As well as issuing mea culpas the Bank of England is still running an extremely expansionary monetary policy. This afternoon it will purchase another £1 billion of UK Gilts ( government bonds) as part of its extra £60 billion of QE ( Quantitative Easing) as well as some Corporate Bonds. It also cut the official Bank Rate to 0.25% in August and let us not forget its latest bank subsidy the Term Funding Scheme which has provided them with £21.2 billion of cheap liquidity so far. No wonder bank deposit and savings interest-rates are so low.

Putting it another way if we use the old Bank of England rule of thumb the fall in the UK Pound £ has been equivalent to a 3% reduction in Bank Rate. This is why the “Sledgehammer” response in August was a mistake as it was in reality a minor addition to a powerful existing force, and was only likely to increase inflation this and next year.

Today’s figures

Production

These turned out to be strong as you can see.

In November 2016, total production was estimated to have increased by 2.1% compared with October 2016……..The monthly estimate of manufacturing increased by 1.3% in November 2016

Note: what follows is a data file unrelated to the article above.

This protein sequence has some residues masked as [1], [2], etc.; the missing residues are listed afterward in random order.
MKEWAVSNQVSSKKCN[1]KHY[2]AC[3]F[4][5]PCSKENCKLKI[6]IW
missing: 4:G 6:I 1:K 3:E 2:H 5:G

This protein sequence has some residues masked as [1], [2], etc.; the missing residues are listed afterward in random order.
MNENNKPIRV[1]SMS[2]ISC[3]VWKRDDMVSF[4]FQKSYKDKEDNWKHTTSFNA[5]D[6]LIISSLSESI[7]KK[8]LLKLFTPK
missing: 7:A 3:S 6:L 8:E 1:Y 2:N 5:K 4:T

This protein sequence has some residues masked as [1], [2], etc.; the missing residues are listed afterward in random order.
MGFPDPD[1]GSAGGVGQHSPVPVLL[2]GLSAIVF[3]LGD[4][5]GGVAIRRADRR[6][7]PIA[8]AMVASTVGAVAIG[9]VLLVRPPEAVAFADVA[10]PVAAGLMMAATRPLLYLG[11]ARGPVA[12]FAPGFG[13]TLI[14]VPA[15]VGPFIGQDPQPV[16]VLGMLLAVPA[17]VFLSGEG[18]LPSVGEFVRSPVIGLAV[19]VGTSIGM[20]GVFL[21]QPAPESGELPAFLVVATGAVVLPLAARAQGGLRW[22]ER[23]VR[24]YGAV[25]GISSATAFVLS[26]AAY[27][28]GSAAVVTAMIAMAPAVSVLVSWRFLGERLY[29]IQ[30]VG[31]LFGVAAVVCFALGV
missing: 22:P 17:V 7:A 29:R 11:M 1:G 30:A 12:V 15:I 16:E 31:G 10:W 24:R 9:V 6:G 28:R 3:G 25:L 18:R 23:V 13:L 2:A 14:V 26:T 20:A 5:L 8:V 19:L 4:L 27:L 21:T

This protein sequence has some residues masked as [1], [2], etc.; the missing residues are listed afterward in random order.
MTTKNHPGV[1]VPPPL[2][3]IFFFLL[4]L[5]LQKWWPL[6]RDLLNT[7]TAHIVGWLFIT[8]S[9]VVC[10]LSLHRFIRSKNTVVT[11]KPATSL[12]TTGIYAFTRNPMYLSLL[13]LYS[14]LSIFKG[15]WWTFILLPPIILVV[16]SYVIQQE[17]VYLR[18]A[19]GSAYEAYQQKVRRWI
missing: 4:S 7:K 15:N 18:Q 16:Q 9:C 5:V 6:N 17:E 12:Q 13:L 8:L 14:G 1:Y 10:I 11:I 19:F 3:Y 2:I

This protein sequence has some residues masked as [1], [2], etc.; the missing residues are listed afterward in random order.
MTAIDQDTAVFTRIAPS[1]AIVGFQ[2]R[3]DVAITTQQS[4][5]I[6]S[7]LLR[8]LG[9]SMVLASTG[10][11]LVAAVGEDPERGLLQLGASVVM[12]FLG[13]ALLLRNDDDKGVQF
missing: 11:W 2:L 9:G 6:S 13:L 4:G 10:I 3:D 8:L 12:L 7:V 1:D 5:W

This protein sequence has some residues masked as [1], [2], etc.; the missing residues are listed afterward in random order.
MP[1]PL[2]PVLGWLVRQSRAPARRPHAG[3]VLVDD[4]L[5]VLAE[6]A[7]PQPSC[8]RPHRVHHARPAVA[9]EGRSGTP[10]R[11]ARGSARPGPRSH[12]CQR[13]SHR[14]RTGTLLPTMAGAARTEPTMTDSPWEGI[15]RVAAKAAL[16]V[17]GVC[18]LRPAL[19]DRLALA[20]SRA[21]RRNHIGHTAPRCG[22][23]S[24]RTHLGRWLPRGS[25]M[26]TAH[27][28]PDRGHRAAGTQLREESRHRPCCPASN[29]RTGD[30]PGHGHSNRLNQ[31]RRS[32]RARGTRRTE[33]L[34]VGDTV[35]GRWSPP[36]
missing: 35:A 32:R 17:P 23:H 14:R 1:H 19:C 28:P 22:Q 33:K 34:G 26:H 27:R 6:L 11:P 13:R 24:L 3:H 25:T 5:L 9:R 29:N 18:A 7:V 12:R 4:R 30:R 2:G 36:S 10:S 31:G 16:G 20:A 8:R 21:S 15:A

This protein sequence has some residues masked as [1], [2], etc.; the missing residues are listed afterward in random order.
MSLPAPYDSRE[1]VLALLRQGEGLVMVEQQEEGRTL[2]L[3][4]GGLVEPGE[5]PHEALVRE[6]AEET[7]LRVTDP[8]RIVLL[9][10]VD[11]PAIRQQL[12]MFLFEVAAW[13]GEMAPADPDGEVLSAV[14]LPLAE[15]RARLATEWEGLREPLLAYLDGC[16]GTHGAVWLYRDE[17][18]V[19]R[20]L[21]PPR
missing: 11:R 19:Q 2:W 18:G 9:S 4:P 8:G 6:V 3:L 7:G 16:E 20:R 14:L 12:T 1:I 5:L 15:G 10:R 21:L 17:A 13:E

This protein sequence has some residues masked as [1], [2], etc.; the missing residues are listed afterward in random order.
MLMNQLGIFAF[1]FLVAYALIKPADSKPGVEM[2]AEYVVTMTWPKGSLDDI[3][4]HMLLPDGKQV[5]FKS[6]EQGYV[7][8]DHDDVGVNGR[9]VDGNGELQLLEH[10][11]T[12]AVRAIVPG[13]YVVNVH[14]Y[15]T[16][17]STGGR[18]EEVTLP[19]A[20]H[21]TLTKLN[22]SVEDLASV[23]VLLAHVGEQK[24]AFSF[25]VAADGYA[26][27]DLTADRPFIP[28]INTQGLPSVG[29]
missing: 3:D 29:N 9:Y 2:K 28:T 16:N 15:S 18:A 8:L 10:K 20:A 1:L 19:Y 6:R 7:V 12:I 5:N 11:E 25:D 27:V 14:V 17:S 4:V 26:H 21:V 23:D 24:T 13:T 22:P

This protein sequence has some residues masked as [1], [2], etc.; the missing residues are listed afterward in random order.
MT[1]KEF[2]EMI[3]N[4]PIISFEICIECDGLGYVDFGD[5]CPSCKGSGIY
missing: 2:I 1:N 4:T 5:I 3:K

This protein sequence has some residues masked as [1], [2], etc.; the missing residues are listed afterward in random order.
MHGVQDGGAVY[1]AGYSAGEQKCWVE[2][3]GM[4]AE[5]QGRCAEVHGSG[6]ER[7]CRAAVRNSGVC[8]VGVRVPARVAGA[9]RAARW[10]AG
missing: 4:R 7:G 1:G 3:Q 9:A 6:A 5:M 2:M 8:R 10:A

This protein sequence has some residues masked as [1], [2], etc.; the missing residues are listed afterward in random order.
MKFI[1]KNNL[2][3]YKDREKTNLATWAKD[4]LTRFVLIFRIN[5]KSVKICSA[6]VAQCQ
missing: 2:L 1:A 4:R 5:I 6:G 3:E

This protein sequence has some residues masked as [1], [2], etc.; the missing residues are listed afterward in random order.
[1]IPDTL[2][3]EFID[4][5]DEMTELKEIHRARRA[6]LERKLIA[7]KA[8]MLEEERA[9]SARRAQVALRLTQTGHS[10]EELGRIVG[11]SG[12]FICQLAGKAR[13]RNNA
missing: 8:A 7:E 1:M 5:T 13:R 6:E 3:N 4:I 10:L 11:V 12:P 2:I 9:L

This monthly surge was also reflected in the comparison with a year ago.

The month-on-same month a year ago estimate of total production increased by 2.0% in November 2016, with increases in all 4 main sectors; the largest contribution came from manufacturing, 1.2%.

In case you are wondering about the last bit the reason is that manufacturing is the largest sector (~70%) and therefore was responsible for 0.8 of the 2% but other ( smaller) sectors grew more quickly.

Looking at this we learn too things. Firstly the North Sea Oil & Gas maintenance period has faded ( the Buzzard field mostly) with output up 8.2% on the month. Secondly the pharmaceutical industry continues to be very volatile in 2016 being some 11.4% up on the month and as it has done so it has mostly taken the overall manufacturing numbers with it.

Also it is hard not to think of the different German performance which I looked at only on Monday when reading this.

both production and manufacturing output have steadily risen but remain well below the pre-downturn peak.

They seem suddenly shy about providing the exact numbers.

Trade

We saw a marginal improvement here if we look at the rolling quarterly data.

Between the 3 months to August 2016 and the 3 months to November 2016, the total trade deficit for goods and services narrowed by £0.4 billion to £11.0 billion, with exports increasing more than imports.

If we look further we see something of a hopeful sign.

The 3-monthly narrowing of the deficit is attributed to an increase of the trade in services surplus,